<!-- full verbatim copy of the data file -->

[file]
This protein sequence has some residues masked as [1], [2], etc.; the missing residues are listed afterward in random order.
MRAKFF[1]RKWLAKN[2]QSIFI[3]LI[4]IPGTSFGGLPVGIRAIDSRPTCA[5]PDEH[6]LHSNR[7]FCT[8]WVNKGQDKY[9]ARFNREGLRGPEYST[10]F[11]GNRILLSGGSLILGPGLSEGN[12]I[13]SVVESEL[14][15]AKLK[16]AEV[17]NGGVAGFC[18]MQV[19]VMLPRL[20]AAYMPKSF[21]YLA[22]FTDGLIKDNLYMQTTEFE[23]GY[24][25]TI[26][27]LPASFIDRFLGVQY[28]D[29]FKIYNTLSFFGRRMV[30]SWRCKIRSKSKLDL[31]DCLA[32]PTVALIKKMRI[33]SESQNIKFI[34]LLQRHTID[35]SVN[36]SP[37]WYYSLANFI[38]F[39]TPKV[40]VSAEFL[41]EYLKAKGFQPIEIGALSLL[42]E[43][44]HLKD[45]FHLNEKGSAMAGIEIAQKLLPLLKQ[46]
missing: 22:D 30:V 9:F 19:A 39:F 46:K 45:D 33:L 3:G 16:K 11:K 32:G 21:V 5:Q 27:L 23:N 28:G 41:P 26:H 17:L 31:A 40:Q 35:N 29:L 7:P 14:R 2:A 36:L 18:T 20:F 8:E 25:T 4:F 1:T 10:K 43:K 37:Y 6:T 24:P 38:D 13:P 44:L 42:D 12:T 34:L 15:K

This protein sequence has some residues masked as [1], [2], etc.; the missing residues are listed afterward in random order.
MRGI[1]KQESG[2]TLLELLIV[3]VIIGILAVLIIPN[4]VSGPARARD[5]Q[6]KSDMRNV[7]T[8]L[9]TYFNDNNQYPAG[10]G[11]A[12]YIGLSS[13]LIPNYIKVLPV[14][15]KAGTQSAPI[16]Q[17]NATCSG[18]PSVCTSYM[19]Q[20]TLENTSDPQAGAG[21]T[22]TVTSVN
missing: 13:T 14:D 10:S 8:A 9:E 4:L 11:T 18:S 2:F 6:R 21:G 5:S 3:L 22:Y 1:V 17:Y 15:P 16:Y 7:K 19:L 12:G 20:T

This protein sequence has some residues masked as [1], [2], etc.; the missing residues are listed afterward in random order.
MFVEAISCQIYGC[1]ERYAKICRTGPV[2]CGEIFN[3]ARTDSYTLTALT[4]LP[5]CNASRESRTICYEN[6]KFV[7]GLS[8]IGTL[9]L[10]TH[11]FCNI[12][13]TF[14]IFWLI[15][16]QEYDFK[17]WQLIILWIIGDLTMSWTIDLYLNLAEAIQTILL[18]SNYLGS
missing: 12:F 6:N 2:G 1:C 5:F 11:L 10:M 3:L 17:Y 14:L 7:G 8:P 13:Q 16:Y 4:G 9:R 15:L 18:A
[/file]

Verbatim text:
This protein sequence has some residues masked as [1], [2], etc.; the missing residues are listed afterward in random order.
MRAKFF[1]RKWLAKN[2]QSIFI[3]LI[4]IPGTSFGGLPVGIRAIDSRPTCA[5]PDEH[6]LHSNR[7]FCT[8]WVNKGQDKY[9]ARFNREGLRGPEYST[10]F[11]GNRILLSGGSLILGPGLSEGN[12]I[13]SVVESEL[14][15]AKLK[16]AEV[17]NGGVAGFC[18]MQV[19]VMLPRL[20]AAYMPKSF[21]YLA[22]FTDGLIKDNLYMQTTEFE[23]GY[24][25]TI[26][27]LPASFIDRFLGVQY[28]D[29]FKIYNTLSFFGRRMV[30]SWRCKIRSKSKLDL[31]DCLA[32]PTVALIKKMRI[33]SESQNIKFI[34]LLQRHTID[35]SVN[36]SP[37]WYYSLANFI[38]F[39]TPKV[40]VSAEFL[41]EYLKAKGFQPIEIGALSLL[42]E[43][44]HLKD[45]FHLNEKGSAMAGIEIAQKLLPLLKQ[46]
missing: 22:D 30:V 9:F 19:A 39:F 46:K 45:D 33:L 3:G 16:K 11:K 32:G 21:V 5:Q 27:L 23:N 28:G 41:P 26:H 17:L 31:A 40:Q 35:N 29:L 7:P 14:R 2:A 36:L 18:T 20:F 8:E 25:T 4:F 1:T 10:K 43:K 37:Y 6:T 24:P 38:D 13:P 44:L 42:D 12:T 34:L 15:K

This protein sequence has some residues masked as [1], [2], etc.; the missing residues are listed afterward in random order.
MRGI[1]KQESG[2]TLLELLIV[3]VIIGILAVLIIPN[4]VSGPARARD[5]Q[6]KSDMRNV[7]T[8]L[9]TYFNDNNQYPAG[10]G[11]A[12]YIGLSS[13]LIPNYIKVLPV[14][15]KAGTQSAPI[16]Q[17]NATCSG[18]PSVCTSYM[19]Q[20]TLENTSDPQAGAG[21]T[22]TVTSVN
missing: 13:T 14:D 10:S 8:A 9:E 4:L 11:T 18:S 2:F 6:R 21:G 5:S 3:L 22:Y 1:V 17:Y 15:P 16:Y 7:K 19:L 12:G 20:T

This protein sequence has some residues masked as [1], [2], etc.; the missing residues are listed afterward in random order.
MFVEAISCQIYGC[1]ERYAKICRTGPV[2]CGEIFN[3]ARTDSYTLTALT[4]LP[5]CNASRESRTICYEN[6]KFV[7]GLS[8]IGTL[9]L[10]TH[11]FCNI[12][13]TF[14]IFWLI[15][16]QEYDFK[17]WQLIILWIIGDLTMSWTIDLYLNLAEAIQTILL[18]SNYLGS
missing: 12:F 6:N 2:G 1:C 5:F 11:L 10:M 3:L 17:Y 14:L 7:G 8:P 13:Q 16:Y 4:G 9:R 15:L 18:A